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Lecture 7

Lecture 7: Hellenistic World

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Spencer Pope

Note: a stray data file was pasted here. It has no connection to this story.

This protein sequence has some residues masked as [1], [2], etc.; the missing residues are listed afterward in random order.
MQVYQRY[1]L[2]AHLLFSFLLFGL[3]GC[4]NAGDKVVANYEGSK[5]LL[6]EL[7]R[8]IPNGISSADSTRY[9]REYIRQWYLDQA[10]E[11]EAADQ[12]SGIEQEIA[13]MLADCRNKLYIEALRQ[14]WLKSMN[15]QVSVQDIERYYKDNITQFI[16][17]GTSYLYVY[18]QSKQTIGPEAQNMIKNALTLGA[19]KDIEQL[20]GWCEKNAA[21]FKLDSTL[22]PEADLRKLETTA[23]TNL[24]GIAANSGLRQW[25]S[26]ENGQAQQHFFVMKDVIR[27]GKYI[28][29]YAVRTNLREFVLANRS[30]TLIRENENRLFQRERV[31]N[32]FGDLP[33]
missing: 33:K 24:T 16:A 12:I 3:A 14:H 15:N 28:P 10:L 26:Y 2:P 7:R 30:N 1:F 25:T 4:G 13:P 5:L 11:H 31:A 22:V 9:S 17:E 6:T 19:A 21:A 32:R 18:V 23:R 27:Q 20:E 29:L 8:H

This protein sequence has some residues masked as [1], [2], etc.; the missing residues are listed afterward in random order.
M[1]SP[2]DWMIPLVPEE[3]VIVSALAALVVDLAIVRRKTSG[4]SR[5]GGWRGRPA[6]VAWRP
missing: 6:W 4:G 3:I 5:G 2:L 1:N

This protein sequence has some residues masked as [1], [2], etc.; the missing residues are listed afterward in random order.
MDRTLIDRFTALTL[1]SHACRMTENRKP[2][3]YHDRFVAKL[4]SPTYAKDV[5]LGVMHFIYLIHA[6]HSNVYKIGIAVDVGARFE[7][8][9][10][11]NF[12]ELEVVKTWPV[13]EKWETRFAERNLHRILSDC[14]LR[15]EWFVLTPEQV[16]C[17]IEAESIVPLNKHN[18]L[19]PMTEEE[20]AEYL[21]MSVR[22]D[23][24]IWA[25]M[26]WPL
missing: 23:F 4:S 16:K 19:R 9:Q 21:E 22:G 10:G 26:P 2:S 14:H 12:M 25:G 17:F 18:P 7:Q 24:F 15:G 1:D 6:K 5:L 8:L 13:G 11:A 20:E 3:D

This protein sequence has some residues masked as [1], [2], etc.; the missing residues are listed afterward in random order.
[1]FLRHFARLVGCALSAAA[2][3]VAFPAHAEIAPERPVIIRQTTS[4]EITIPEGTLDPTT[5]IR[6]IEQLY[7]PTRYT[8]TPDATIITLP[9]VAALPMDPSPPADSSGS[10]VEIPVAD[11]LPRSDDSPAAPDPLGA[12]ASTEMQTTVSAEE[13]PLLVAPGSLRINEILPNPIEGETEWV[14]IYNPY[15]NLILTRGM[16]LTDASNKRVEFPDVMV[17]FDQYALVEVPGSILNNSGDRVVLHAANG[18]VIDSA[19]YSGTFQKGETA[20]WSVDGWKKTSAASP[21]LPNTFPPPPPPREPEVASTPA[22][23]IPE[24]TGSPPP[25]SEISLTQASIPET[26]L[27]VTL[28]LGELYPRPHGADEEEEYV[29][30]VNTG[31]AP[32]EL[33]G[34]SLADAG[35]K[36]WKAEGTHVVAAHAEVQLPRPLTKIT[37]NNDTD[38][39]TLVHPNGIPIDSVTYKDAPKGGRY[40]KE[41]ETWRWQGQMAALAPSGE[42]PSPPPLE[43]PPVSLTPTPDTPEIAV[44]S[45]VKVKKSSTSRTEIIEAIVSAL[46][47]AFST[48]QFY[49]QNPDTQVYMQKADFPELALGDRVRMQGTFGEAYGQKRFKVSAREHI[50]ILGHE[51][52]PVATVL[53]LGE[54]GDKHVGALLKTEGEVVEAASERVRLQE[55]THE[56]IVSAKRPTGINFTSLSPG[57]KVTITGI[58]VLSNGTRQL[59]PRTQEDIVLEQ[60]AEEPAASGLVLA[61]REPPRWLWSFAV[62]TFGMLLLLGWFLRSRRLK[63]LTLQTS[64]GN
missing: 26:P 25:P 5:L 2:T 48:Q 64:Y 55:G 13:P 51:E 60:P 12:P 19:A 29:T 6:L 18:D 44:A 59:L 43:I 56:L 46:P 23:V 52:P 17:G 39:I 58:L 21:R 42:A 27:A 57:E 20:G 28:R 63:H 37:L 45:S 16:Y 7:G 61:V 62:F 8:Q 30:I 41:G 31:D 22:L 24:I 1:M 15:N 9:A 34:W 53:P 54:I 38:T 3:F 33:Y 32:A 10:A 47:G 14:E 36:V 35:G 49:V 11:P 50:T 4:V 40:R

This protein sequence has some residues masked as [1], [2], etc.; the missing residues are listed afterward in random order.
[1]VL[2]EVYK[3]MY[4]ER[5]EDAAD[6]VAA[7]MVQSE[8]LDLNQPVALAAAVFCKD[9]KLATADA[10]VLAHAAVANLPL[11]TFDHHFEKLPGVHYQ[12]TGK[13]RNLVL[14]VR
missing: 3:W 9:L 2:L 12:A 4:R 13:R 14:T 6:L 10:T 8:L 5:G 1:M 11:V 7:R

October 22, 2013 Lecture 7: The Hellenistic World The Hellenistic Period  323-327 BC  Archaic: 600 – 480 BC  Classical: 480 -323 BC  Begins with death ofAlexander the Great  Ends whenAugustus comes into power and Roman empire develops  Shift of political entity  Large kingdoms replaced the polis as the dominant political formation o Smaller than an empire but bigger than polis  Development of urban space o More extensive urban planning; new building types  Return of Palaces as building types = KINGS  Return of monumental tombs to honour kings  Shift away from equality The Macedonians  Greece dominated by Macedonians (tribe/kingdom in Northern Greece) from 338 BC o Even the Spartans fell to the Macedonians  Took out individual city states  Macedonians never had city states  Under Macedonian Kings, Greek territory expanded as far as India o Furthest extent that Greek culture reached  Macedonians spoke a dialect of Greek, but it was so far from standard Greek that many considered it a different language  King Phillip of Macedon: 360 – 336 BC  KingArthur III “The Great”: 336 – 323 BC Macedonia  Borders still debated today  Ancient capital: Vergina Vergina  Contains palace of Philip  Many elaborate tombs  Ancient name: Aigai “Royal” Palace at Vergina  An enormous house  Two open areas – peristyles o Similar concept at Knossos  Private & domestic residence on monumental scale  Storage & religious functions absent Royal Tomb at Vergina  Ramps leading to burial  Tombs look like houses/temples Tomb II  c. 340 BC  “Tomb of Philip” o Philip died 336 BC  Located under a mound of earth  Vaulted ceiling to tomb (dry masonry)  Chamber tomb  Painted bright white to resemble a temple  Fresco depicting a hunting scene o Associated with elite class; power & judgement (carefully pursuing prey) Larnax  Gold  Embossed  Super-elite; large amount of wealth imbued Reconstructing Philip of Macedon  Skull fragments found o Cremated remains were imperfectly burned  Fragments show an eye injury consistent with the one Philip had Identifying the Tomb of Philip II 1) Pottery, small finds, fresco and architectural style of exterior indic
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